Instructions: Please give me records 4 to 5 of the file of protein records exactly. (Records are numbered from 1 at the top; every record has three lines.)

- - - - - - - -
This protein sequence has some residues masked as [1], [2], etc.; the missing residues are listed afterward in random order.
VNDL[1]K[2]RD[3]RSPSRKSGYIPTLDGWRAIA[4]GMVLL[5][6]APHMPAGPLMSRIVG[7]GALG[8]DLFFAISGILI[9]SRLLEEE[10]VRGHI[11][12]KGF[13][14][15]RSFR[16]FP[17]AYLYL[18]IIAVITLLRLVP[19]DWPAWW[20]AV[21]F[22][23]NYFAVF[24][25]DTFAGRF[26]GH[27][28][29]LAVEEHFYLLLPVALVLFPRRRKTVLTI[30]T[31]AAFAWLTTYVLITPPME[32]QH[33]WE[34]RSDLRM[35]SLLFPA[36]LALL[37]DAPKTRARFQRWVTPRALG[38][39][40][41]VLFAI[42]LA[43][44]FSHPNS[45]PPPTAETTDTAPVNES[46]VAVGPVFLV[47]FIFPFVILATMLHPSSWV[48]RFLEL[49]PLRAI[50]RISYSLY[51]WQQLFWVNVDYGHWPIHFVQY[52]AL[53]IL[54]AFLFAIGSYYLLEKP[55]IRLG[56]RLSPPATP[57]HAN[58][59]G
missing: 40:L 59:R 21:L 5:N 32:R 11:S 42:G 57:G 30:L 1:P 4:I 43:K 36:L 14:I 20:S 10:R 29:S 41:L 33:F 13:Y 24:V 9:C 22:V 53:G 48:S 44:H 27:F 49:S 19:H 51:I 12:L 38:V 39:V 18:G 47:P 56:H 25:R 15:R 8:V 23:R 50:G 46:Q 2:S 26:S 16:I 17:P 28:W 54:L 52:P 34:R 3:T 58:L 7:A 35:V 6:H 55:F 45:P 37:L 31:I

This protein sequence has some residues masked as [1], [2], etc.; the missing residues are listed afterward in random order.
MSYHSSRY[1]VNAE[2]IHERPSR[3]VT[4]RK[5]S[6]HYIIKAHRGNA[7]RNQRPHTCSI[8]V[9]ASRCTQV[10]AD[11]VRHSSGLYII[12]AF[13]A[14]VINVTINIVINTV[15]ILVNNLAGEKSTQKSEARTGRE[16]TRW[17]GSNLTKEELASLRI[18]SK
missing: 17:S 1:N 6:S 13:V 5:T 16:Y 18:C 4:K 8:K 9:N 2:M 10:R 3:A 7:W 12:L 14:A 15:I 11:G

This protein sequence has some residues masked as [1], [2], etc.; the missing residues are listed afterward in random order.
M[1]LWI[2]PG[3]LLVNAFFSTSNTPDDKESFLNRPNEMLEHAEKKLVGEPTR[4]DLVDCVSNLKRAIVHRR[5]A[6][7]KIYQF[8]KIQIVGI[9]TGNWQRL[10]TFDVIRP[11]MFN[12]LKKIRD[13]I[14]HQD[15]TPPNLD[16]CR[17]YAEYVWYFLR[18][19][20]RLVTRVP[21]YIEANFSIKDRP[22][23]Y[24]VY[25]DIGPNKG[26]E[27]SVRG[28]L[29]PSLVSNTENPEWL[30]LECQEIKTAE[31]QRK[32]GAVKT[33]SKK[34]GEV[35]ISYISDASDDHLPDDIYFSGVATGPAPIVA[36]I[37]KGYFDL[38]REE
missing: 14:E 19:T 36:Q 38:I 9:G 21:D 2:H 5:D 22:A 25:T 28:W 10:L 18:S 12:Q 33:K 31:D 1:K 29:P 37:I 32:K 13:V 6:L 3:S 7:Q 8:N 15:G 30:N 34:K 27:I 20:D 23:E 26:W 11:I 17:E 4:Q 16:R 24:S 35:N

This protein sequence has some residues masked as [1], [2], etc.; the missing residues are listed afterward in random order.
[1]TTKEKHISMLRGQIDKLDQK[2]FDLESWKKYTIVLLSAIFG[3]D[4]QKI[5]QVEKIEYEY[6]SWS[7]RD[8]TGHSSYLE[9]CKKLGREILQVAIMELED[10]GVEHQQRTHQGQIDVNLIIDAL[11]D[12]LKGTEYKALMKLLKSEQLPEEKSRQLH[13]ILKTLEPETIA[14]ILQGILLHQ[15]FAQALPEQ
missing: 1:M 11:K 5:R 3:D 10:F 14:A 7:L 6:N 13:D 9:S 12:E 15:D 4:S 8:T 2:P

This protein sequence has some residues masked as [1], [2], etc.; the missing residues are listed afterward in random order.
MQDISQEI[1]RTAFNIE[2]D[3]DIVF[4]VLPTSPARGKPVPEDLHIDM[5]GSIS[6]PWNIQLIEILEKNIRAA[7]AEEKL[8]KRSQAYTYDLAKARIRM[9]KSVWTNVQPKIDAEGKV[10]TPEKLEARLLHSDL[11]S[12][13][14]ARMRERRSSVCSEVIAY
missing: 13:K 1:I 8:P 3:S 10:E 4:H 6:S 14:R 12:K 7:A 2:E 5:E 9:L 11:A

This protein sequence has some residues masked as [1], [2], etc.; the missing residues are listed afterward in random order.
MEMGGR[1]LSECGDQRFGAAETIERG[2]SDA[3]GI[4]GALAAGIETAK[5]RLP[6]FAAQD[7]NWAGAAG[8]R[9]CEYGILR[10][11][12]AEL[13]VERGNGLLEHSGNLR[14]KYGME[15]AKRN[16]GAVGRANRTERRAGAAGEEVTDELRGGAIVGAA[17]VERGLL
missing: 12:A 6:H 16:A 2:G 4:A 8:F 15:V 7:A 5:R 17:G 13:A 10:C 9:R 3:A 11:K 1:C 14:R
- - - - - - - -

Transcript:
This protein sequence has some residues masked as [1], [2], etc.; the missing residues are listed afterward in random order.
[1]TTKEKHISMLRGQIDKLDQK[2]FDLESWKKYTIVLLSAIFG[3]D[4]QKI[5]QVEKIEYEY[6]SWS[7]RD[8]TGHSSYLE[9]CKKLGREILQVAIMELED[10]GVEHQQRTHQGQIDVNLIIDAL[11]D[12]LKGTEYKALMKLLKSEQLPEEKSRQLH[13]ILKTLEPETIA[14]ILQGILLHQ[15]FAQALPEQ
missing: 1:M 11:K 5:R 3:D 10:F 14:A 7:L 6:N 13:D 9:S 12:E 15:D 4:S 8:T 2:P

This protein sequence has some residues masked as [1], [2], etc.; the missing residues are listed afterward in random order.
MQDISQEI[1]RTAFNIE[2]D[3]DIVF[4]VLPTSPARGKPVPEDLHIDM[5]GSIS[6]PWNIQLIEILEKNIRAA[7]AEEKL[8]KRSQAYTYDLAKARIRM[9]KSVWTNVQPKIDAEGKV[10]TPEKLEARLLHSDL[11]S[12][13][14]ARMRERRSSVCSEVIAY
missing: 13:K 1:I 8:P 3:S 10:E 4:H 6:S 14:R 12:K 7:A 2:E 5:E 9:L 11:A